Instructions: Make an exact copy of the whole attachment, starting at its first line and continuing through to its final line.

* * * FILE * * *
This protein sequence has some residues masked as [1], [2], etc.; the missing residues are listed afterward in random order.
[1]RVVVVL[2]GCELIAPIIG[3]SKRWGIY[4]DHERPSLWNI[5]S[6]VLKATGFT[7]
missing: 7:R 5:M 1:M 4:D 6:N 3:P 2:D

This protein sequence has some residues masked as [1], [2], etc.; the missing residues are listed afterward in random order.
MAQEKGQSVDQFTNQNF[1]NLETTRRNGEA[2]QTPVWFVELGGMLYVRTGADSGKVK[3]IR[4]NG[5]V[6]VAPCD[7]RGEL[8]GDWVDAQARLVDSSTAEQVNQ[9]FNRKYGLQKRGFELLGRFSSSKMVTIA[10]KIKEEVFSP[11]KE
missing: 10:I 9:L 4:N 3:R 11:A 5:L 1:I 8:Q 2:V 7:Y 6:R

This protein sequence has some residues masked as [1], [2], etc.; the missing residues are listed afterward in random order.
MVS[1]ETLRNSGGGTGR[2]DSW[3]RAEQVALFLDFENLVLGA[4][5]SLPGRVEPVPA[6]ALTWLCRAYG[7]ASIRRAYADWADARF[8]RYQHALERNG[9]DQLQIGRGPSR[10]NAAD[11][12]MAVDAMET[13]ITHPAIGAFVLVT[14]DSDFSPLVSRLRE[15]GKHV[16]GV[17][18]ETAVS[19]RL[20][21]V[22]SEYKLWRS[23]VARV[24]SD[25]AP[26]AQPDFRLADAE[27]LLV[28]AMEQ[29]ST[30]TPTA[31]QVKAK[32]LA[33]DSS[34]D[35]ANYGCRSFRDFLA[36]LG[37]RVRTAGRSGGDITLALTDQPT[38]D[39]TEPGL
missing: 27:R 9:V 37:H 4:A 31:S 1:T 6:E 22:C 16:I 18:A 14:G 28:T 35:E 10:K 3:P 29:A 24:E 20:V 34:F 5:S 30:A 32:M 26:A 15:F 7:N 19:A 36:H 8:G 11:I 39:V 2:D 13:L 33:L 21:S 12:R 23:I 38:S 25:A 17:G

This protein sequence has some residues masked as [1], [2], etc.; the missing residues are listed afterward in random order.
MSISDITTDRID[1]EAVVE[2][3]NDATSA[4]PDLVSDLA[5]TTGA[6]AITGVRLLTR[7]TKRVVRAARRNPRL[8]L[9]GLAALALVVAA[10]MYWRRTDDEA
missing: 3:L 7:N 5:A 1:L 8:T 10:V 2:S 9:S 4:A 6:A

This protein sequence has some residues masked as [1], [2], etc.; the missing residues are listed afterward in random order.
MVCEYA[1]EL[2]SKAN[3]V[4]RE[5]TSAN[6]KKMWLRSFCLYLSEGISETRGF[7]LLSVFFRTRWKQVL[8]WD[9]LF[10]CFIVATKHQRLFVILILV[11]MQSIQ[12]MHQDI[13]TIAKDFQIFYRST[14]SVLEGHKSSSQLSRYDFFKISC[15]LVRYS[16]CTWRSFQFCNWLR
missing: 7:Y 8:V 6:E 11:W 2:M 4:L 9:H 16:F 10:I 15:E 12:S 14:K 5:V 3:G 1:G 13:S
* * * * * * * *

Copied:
This protein sequence has some residues masked as [1], [2], etc.; the missing residues are listed afterward in random order.
[1]RVVVVL[2]GCELIAPIIG[3]SKRWGIY[4]DHERPSLWNI[5]S[6]VLKATGFT[7]
missing: 7:R 5:M 1:M 4:D 6:N 3:P 2:D

This protein sequence has some residues masked as [1], [2], etc.; the missing residues are listed afterward in random order.
MAQEKGQSVDQFTNQNF[1]NLETTRRNGEA[2]QTPVWFVELGGMLYVRTGADSGKVK[3]IR[4]NG[5]V[6]VAPCD[7]RGEL[8]GDWVDAQARLVDSSTAEQVNQ[9]FNRKYGLQKRGFELLGRFSSSKMVTIA[10]KIKEEVFSP[11]KE
missing: 10:I 9:L 4:N 3:R 11:A 5:L 1:I 8:Q 2:V 7:Y 6:R

This protein sequence has some residues masked as [1], [2], etc.; the missing residues are listed afterward in random order.
MVS[1]ETLRNSGGGTGR[2]DSW[3]RAEQVALFLDFENLVLGA[4][5]SLPGRVEPVPA[6]ALTWLCRAYG[7]ASIRRAYADWADARF[8]RYQHALERNG[9]DQLQIGRGPSR[10]NAAD[11][12]MAVDAMET[13]ITHPAIGAFVLVT[14]DSDFSPLVSRLRE[15]GKHV[16]GV[17][18]ETAVS[19]RL[20][21]V[22]SEYKLWRS[23]VARV[24]SD[25]AP[26]AQPDFRLADAE[27]LLV[28]AMEQ[29]ST[30]TPTA[31]QVKAK[32]LA[33]DSS[34]D[35]ANYGCRSFRDFLA[36]LG[37]RVRTAGRSGGDITLALTDQPT[38]D[39]TEPGL
missing: 27:R 9:V 37:H 4:A 31:S 1:T 6:E 22:C 16:I 18:A 14:G 28:T 35:E 10:K 3:P 29:A 24:E 20:V 34:F 5:S 30:A 32:M 26:A 15:F 7:N 19:A 36:H 8:G 11:I 39:V 2:D 13:L 33:L 21:S 12:R 23:I 38:S 25:A 17:G

This protein sequence has some residues masked as [1], [2], etc.; the missing residues are listed afterward in random order.
MSISDITTDRID[1]EAVVE[2][3]NDATSA[4]PDLVSDLA[5]TTGA[6]AITGVRLLTR[7]TKRVVRAARRNPRL[8]L[9]GLAALALVVAA[10]MYWRRTDDEA
missing: 3:L 7:N 5:A 1:L 8:T 10:V 2:S 9:S 4:A 6:A

This protein sequence has some residues masked as [1], [2], etc.; the missing residues are listed afterward in random order.
MVCEYA[1]EL[2]SKAN[3]V[4]RE[5]TSAN[6]KKMWLRSFCLYLSEGISETRGF[7]LLSVFFRTRWKQVL[8]WD[9]LF[10]CFIVATKHQRLFVILILV[11]MQSIQ[12]MHQDI[13]TIAKDFQIFYRST[14]SVLEGHKSSSQLSRYDFFKISC[15]LVRYS[16]CTWRSFQFCNWLR
missing: 7:Y 8:V 6:E 11:W 2:M 4:L 9:H 16:F 10:I 15:E 12:S 14:K 5:V 3:G 1:G 13:S